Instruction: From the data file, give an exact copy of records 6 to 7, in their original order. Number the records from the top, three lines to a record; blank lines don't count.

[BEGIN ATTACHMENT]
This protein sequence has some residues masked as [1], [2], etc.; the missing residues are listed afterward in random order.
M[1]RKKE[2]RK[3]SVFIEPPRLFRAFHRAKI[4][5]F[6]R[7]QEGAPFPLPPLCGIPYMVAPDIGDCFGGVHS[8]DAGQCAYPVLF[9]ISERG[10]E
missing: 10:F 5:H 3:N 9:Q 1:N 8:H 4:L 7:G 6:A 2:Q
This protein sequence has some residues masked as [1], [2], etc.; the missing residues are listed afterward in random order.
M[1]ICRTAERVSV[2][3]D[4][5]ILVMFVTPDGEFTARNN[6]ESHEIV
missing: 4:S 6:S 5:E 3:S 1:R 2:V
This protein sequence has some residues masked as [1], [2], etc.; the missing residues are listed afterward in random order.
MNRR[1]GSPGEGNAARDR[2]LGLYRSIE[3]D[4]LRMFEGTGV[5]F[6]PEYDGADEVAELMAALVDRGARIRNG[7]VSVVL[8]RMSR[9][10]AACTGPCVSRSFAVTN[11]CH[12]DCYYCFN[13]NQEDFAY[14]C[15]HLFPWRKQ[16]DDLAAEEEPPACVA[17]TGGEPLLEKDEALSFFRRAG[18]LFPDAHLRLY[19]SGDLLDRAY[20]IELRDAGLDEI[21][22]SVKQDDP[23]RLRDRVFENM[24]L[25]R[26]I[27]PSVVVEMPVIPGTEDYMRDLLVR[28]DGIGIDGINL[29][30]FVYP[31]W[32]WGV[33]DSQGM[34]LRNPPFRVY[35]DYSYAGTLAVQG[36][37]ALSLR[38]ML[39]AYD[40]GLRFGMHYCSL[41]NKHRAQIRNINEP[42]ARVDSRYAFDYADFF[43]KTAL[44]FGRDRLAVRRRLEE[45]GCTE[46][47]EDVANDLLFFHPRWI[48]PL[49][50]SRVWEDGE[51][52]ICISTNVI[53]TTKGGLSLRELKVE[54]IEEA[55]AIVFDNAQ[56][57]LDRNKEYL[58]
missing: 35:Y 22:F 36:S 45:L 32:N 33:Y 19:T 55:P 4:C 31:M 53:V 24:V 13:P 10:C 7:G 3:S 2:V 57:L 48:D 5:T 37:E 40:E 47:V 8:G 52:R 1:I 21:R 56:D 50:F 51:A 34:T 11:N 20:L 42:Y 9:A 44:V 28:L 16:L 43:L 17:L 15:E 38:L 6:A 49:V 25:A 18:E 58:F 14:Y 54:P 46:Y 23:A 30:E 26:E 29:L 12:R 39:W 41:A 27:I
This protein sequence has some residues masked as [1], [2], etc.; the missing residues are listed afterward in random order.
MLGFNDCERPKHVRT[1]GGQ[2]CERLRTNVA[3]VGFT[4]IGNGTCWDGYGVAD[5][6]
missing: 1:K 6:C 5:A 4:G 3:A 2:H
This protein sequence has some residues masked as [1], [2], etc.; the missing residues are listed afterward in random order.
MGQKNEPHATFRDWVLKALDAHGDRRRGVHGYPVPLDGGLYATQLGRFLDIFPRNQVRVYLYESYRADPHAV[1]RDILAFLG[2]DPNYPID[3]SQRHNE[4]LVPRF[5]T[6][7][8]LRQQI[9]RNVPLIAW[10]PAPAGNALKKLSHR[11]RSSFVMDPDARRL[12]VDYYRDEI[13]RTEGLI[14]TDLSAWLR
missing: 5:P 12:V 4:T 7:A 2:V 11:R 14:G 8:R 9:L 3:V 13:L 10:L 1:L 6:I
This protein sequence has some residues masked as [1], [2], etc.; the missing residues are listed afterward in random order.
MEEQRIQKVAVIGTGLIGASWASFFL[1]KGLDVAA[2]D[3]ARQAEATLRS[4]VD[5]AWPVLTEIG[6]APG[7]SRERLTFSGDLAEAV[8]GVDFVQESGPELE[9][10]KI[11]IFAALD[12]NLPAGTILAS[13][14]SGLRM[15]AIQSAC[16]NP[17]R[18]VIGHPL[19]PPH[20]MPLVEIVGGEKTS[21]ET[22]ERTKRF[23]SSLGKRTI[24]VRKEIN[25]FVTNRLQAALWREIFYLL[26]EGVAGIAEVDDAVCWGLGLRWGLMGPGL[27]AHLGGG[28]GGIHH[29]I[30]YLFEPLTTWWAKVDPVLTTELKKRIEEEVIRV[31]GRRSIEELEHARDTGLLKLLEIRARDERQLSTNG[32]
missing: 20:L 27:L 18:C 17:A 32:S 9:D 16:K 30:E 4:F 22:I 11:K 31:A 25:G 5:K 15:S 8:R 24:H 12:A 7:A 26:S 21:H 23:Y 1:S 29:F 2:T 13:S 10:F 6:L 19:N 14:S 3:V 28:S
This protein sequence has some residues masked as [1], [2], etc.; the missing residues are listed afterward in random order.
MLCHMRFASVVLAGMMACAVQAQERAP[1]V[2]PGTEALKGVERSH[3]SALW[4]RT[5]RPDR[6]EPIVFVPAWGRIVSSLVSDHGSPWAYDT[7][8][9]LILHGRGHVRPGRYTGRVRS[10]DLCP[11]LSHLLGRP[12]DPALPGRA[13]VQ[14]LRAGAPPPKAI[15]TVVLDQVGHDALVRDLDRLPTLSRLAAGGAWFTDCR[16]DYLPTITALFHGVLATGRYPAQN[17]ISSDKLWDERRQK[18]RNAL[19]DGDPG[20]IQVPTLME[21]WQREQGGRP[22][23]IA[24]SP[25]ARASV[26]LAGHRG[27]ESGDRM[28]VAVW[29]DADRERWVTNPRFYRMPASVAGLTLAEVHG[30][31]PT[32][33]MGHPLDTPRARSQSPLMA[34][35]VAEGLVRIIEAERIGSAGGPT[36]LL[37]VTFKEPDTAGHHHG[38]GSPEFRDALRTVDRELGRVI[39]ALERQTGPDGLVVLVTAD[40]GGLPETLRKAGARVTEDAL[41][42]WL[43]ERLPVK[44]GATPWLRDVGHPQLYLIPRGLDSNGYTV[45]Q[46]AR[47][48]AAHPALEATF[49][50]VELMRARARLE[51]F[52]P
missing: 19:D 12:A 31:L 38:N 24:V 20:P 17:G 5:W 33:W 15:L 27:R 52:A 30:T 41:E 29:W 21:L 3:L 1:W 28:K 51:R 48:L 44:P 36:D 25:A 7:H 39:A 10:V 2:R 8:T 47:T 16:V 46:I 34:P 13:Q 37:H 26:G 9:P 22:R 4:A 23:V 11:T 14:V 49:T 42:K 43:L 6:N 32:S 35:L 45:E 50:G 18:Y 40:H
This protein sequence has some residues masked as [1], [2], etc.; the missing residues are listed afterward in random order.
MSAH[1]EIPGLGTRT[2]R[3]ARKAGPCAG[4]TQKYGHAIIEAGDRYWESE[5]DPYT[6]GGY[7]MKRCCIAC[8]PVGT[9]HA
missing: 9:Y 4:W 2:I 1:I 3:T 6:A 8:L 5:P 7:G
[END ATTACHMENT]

This protein sequence has some residues masked as [1], [2], etc.; the missing residues are listed afterward in random order.
MEEQRIQKVAVIGTGLIGASWASFFL[1]KGLDVAA[2]D[3]ARQAEATLRS[4]VD[5]AWPVLTEIG[6]APG[7]SRERLTFSGDLAEAV[8]GVDFVQESGPELE[9][10]KI[11]IFAALD[12]NLPAGTILAS[13][14]SGLRM[15]AIQSAC[16]NP[17]R[18]VIGHPL[19]PPH[20]MPLVEIVGGEKTS[21]ET[22]ERTKRF[23]SSLGKRTI[24]VRKEIN[25]FVTNRLQAALWREIFYLL[26]EGVAGIAEVDDAVCWGLGLRWGLMGPGL[27]AHLGGG[28]GGIHH[29]I[30]YLFEPLTTWWAKVDPVLTTELKKRIEEEVIRV[31]GRRSIEELEHARDTGLLKLLEIRARDERQLSTNG[32]
missing: 20:L 27:L 18:C 17:A 32:S 9:D 16:K 30:E 4:F 22:I 11:K 31:A 25:G 5:K 15:S 8:R 24:H 12:A 7:A 26:S 21:H 23:Y 1:S 29:F 2:T 13:S 10:F 6:L 19:N 14:S 3:V 28:S
This protein sequence has some residues masked as [1], [2], etc.; the missing residues are listed afterward in random order.
MLCHMRFASVVLAGMMACAVQAQERAP[1]V[2]PGTEALKGVERSH[3]SALW[4]RT[5]RPDR[6]EPIVFVPAWGRIVSSLVSDHGSPWAYDT[7][8][9]LILHGRGHVRPGRYTGRVRS[10]DLCP[11]LSHLLGRP[12]DPALPGRA[13]VQ[14]LRAGAPPPKAI[15]TVVLDQVGHDALVRDLDRLPTLSRLAAGGAWFTDCR[16]DYLPTITALFHGVLATGRYPAQN[17]ISSDKLWDERRQK[18]RNAL[19]DGDPG[20]IQVPTLME[21]WQREQGGRP[22][23]IA[24]SP[25]ARASV[26]LAGHRG[27]ESGDRM[28]VAVW[29]DADRERWVTNPRFYRMPASVAGLTLAEVHG[30][31]PT[32][33]MGHPLDTPRARSQSPLMA[34][35]VAEGLVRIIEAERIGSAGGPT[36]LL[37]VTFKEPDTAGHHHG[38]GSPEFRDALRTVDRELGRVI[39]ALERQTGPDGLVVLVTAD[40]GGLPETLRKAGARVTEDAL[41][42]WL[43]ERLPVK[44]GATPWLRDVGHPQLYLIPRGLDSNGYTV[45]Q[46]AR[47][48]AAHPALEATF[49][50]VELMRARARLE[51]F[52]P
missing: 19:D 12:A 31:L 38:N 24:V 20:P 17:G 5:W 33:W 15:L 27:R 52:A 30:T 41:E 29:W 21:L 3:L 1:W 28:K 51:R 48:L 44:P 36:D 25:A 7:H 39:A 10:V 2:R 8:T 47:T 16:V 46:I 34:P 13:Q 37:H 26:G 9:P 22:R 4:A 23:V 11:T 14:V 49:T 42:K 43:L 6:N 32:S 35:L 45:E 50:G 18:Y 40:H